Agile Combat Employment, also known as ACE, is one of the most important concepts in the U.S. Air Force today. The Russian invasion of Ukraine has shown how important the Agile Combat Employment concept is, particularly in joint environments in which U.S. aircraft could be operating alongside NATO allies and partners that use different platforms.
Using ACE to Ace In War
The Agile Combat Employment concept requires a squadron or flight to quickly mobilize and deploy its aircraft across an area of operations on very short notice. That deployment could place in response to credible intelligence about imminent hostilities with an adversary or as an attempt to deter such hostilities from taking place through deterrence.
In the annual posture statement to Congress, U.S. Air Force General Todd Wolters, the commanding officer of the U.S. European Command (EUCON) and the Supreme NATO commander, highlighted the importance of the Agile Combat Employment concept.
“Though Agile Combat Employment, we seek to enhance current posture, complicate adversary decision-making, and impose costs while assuring our NATO Allies. Agile operations, supported by Combined Joint All Domain Command and Control, and improved communications and domain awareness capabilities, will demonstrate a credible, networked combat deterrence from potential airfields across the continent. This expansion of European contingency air operation and deployable air bases enhances the survivability of our forces,” General Wolters said.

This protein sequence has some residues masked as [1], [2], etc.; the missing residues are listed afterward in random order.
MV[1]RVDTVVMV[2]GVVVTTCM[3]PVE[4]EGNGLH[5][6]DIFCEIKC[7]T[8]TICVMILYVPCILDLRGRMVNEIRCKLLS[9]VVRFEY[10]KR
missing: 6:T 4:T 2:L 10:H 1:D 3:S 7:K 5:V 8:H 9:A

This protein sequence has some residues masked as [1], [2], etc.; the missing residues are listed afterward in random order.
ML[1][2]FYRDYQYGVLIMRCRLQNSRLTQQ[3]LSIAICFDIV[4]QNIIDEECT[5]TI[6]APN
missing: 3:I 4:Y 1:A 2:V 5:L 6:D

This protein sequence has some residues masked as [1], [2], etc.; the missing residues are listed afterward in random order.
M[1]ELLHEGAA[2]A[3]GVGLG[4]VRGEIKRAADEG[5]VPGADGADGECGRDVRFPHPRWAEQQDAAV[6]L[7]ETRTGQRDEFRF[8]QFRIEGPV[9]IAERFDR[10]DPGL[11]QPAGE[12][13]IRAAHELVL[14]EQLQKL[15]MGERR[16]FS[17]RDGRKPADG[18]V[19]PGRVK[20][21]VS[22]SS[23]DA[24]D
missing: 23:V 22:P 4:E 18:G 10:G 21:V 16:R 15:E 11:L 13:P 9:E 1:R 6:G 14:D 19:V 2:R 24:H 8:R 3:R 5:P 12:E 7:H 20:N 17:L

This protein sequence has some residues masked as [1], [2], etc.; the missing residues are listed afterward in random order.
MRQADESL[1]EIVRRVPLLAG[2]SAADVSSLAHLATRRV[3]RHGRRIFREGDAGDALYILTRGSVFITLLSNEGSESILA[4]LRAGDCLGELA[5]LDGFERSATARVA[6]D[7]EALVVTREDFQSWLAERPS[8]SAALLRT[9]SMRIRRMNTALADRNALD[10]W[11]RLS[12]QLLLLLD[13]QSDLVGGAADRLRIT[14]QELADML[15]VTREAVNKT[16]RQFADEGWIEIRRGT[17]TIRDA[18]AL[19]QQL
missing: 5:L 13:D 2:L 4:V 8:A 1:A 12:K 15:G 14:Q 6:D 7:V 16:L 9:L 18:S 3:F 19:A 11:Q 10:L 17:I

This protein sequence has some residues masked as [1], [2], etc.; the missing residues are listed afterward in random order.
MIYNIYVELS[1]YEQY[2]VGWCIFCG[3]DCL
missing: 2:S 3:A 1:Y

But the Agile Combat Employment concept has some great operational benefits too. By rapidly deploying and dispersing aircraft throughout an area of operations, the U.S. military increases their survivability and thus their effectiveness too. The war in Ukraine has shown that dispersed forces can survive even the most advanced barrage of ballistic and cruise missiles. In a war against China, for example, the U.S. military would need to use all the tricks in the playbook to counter the advanced Chinese long-range fires capabilities.
“We’re shortening the kill chain, talking to our partners, and getting after what interoperability can do in this theater. When we begin exercising these concepts as soon as possible, we’re baking in capabilities with our Airmen, our allies, and our partners,” General Jeff Harrigian, the commanding officer of U.S. Air Forces in Europe and Air Forces Africa, said in a press release after a recent Agile Combat Employment exercise in Europe.
Agile Combat Employment
In the 2021 National Defense Strategy, the Pentagon highlighted by name the need to develop and adopt a lethal, agile force posture that transcends services and can operate in all warfighting domains, including air, sea, and air.
In short, the U.S. military must have the capability to rapidly deploy air, naval, and ground forces in an area of operations and conduct dispersed and sustained operations against a near-peer adversary, namely China and Russia (although there should be a review of Russia as a conventional near-peer adversary after the former’s awful military performance in Ukraine).
1945’s New Defense and National Security Columnist, Stavros Atlamazoglou is a seasoned defense journalist specializing in special operations, a Hellenic Army veteran (national service with the 575th Marine Battalion and Army HQ), and a Johns Hopkins University graduate. His work has been featured in Business Insider, Sandboxx, and SOFREP.